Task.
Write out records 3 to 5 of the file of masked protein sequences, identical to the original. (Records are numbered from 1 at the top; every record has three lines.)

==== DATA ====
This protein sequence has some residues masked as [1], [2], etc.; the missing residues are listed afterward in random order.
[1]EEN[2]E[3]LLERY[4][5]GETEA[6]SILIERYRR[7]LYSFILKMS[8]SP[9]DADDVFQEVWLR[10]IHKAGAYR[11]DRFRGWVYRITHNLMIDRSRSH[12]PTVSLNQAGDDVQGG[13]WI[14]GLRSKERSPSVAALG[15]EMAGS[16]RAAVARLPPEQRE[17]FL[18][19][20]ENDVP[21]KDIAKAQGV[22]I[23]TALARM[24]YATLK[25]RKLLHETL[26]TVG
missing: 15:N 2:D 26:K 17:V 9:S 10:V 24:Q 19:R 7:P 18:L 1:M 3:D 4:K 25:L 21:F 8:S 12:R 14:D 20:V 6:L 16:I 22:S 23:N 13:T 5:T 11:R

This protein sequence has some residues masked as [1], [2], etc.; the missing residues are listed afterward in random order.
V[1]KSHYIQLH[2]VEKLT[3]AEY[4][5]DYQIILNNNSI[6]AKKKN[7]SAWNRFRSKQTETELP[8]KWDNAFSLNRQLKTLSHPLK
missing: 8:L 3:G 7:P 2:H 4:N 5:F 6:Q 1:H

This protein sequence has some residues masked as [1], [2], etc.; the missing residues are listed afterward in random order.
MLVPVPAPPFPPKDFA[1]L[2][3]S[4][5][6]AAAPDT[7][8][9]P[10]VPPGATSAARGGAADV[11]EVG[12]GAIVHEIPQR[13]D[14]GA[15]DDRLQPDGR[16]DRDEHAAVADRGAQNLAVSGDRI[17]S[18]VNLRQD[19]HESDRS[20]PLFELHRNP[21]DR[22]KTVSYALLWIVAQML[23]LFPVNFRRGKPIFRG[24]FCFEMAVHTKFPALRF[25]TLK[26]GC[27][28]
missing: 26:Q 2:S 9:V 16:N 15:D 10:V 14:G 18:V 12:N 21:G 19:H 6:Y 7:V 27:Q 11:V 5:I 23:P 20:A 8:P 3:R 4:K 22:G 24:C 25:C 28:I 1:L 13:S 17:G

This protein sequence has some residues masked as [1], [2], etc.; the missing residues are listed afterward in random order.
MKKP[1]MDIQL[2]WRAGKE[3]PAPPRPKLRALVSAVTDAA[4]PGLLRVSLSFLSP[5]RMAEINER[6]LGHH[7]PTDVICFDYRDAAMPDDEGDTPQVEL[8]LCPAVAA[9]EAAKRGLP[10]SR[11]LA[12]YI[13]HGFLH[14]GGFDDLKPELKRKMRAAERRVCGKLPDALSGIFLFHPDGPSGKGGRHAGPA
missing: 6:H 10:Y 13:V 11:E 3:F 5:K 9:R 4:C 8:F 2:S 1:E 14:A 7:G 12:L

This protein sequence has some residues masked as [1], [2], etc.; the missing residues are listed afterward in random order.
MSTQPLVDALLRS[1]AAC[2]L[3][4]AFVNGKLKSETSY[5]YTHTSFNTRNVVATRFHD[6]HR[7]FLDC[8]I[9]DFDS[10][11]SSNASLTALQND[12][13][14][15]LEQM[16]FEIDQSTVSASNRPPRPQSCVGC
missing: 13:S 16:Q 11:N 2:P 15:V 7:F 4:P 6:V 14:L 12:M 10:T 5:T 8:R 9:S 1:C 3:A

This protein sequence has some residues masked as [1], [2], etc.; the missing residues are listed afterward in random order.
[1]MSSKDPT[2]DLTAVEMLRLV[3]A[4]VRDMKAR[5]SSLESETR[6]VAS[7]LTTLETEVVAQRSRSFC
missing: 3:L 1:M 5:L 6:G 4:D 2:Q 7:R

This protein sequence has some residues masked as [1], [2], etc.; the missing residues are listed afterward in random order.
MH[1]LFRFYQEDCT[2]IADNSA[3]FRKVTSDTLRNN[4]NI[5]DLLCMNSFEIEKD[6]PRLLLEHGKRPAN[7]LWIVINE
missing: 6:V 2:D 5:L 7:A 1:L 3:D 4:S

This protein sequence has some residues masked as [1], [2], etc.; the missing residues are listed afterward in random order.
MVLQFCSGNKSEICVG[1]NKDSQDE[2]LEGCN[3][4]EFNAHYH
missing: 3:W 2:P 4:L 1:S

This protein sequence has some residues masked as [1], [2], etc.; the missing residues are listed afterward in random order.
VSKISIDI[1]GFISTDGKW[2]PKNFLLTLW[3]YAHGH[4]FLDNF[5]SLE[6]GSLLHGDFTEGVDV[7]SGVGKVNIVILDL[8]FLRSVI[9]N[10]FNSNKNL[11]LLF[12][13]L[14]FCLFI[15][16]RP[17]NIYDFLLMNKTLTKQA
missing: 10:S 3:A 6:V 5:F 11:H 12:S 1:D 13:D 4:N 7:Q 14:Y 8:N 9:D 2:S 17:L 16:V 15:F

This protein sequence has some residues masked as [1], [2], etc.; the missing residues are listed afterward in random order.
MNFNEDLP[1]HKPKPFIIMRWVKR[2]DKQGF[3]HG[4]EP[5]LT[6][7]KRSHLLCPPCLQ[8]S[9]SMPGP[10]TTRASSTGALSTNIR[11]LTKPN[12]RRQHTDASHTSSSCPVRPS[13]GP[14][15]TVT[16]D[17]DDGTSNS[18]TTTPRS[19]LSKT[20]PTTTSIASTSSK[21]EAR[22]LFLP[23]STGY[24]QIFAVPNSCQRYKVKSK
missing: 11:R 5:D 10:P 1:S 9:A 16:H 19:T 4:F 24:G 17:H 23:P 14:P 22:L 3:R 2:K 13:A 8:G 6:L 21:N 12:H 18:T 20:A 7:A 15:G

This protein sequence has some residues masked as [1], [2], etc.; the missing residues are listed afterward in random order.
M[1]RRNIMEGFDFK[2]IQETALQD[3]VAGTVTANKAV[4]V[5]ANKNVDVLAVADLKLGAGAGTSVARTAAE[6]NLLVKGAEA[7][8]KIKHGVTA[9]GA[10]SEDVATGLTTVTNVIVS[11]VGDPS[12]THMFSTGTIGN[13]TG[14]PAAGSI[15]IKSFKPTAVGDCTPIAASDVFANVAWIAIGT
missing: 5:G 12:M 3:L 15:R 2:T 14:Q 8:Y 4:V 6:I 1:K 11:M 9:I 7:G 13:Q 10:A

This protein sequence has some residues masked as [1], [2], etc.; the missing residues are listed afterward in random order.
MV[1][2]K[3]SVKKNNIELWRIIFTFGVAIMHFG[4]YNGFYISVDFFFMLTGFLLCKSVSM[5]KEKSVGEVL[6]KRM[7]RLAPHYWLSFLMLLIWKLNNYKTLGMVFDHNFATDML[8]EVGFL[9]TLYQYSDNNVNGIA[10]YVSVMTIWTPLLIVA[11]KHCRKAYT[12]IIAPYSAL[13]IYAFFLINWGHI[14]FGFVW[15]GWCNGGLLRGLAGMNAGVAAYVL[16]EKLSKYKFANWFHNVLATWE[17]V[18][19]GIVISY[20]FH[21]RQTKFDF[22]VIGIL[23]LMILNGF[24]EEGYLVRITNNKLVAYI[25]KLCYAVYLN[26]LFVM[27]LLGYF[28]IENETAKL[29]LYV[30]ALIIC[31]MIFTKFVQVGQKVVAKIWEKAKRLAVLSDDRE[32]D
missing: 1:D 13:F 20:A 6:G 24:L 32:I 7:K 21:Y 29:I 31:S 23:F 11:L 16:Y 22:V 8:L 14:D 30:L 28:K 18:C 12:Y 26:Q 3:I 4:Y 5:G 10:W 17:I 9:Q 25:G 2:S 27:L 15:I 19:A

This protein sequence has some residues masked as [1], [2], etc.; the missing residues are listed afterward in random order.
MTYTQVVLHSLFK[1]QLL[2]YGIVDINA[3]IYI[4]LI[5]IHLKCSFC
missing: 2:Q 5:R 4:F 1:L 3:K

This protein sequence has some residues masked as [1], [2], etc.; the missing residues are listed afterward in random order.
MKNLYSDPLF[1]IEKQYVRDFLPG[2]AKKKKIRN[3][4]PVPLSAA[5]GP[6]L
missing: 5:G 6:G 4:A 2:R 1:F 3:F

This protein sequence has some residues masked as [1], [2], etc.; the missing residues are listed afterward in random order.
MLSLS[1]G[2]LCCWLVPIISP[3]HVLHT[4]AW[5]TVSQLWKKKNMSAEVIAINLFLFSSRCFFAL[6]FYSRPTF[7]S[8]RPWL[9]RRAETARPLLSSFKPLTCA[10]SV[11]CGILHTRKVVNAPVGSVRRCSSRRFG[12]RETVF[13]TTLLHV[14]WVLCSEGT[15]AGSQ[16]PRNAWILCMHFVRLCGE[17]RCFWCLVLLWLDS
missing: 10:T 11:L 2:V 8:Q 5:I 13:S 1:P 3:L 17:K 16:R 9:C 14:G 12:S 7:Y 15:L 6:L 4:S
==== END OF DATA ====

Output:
This protein sequence has some residues masked as [1], [2], etc.; the missing residues are listed afterward in random order.
MLVPVPAPPFPPKDFA[1]L[2][3]S[4][5][6]AAAPDT[7][8][9]P[10]VPPGATSAARGGAADV[11]EVG[12]GAIVHEIPQR[13]D[14]GA[15]DDRLQPDGR[16]DRDEHAAVADRGAQNLAVSGDRI[17]S[18]VNLRQD[19]HESDRS[20]PLFELHRNP[21]DR[22]KTVSYALLWIVAQML[23]LFPVNFRRGKPIFRG[24]FCFEMAVHTKFPALRF[25]TLK[26]GC[27][28]
missing: 26:Q 2:S 9:V 16:N 15:D 10:V 14:G 18:V 12:N 21:G 19:H 6:Y 7:V 27:Q 11:V 5:I 23:P 20:A 8:P 3:R 4:K 22:G 24:C 25:C 28:I 1:L 13:S 17:G

This protein sequence has some residues masked as [1], [2], etc.; the missing residues are listed afterward in random order.
MKKP[1]MDIQL[2]WRAGKE[3]PAPPRPKLRALVSAVTDAA[4]PGLLRVSLSFLSP[5]RMAEINER[6]LGHH[7]PTDVICFDYRDAAMPDDEGDTPQVEL[8]LCPAVAA[9]EAAKRGLP[10]SR[11]LA[12]YI[13]HGFLH[14]GGFDDLKPELKRKMRAAERRVCGKLPDALSGIFLFHPDGPSGKGGRHAGPA
missing: 6:H 10:Y 13:V 11:E 3:F 5:K 9:R 4:C 8:F 2:S 1:E 14:A 7:G 12:L

This protein sequence has some residues masked as [1], [2], etc.; the missing residues are listed afterward in random order.
MSTQPLVDALLRS[1]AAC[2]L[3][4]AFVNGKLKSETSY[5]YTHTSFNTRNVVATRFHD[6]HR[7]FLDC[8]I[9]DFDS[10][11]SSNASLTALQND[12][13][14][15]LEQM[16]FEIDQSTVSASNRPPRPQSCVGC
missing: 13:S 16:Q 11:N 2:P 15:V 7:F 4:P 6:V 14:L 12:M 10:T 5:T 8:R 9:S 1:C 3:A